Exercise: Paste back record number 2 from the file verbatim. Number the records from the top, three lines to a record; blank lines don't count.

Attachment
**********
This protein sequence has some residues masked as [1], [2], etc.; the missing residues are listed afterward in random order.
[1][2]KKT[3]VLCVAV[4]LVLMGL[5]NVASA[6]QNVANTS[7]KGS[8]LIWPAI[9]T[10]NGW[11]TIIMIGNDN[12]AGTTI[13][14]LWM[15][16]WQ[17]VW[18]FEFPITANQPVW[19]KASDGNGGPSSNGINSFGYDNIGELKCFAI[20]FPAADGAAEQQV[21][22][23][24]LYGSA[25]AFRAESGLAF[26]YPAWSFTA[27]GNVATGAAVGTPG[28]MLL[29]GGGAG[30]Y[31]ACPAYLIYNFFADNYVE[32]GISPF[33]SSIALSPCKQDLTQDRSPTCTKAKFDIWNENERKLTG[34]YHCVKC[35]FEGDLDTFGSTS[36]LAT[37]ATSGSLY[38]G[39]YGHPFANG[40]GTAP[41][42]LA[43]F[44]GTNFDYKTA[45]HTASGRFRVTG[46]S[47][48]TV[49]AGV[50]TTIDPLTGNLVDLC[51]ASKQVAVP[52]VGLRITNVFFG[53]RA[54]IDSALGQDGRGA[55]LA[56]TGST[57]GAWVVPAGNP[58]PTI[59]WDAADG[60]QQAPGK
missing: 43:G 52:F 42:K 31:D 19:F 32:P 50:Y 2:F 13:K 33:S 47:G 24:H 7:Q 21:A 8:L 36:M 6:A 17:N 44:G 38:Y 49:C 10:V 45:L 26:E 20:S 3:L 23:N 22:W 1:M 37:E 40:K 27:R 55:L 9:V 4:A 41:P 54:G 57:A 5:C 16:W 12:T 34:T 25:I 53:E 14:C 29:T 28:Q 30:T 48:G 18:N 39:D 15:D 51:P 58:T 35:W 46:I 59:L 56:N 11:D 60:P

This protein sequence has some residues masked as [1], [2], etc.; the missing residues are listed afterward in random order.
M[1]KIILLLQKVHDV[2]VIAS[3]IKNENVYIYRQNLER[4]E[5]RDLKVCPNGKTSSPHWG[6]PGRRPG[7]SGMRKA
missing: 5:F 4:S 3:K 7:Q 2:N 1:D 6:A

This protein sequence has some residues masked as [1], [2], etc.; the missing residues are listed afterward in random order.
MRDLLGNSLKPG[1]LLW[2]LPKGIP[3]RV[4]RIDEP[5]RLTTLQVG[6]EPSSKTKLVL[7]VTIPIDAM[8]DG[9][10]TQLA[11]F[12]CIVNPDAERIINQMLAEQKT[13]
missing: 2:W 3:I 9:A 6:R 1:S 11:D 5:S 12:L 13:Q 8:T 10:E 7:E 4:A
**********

This protein sequence has some residues masked as [1], [2], etc.; the missing residues are listed afterward in random order.
M[1]KIILLLQKVHDV[2]VIAS[3]IKNENVYIYRQNLER[4]E[5]RDLKVCPNGKTSSPHWG[6]PGRRPG[7]SGMRKA
missing: 5:F 4:S 3:K 7:Q 2:N 1:D 6:A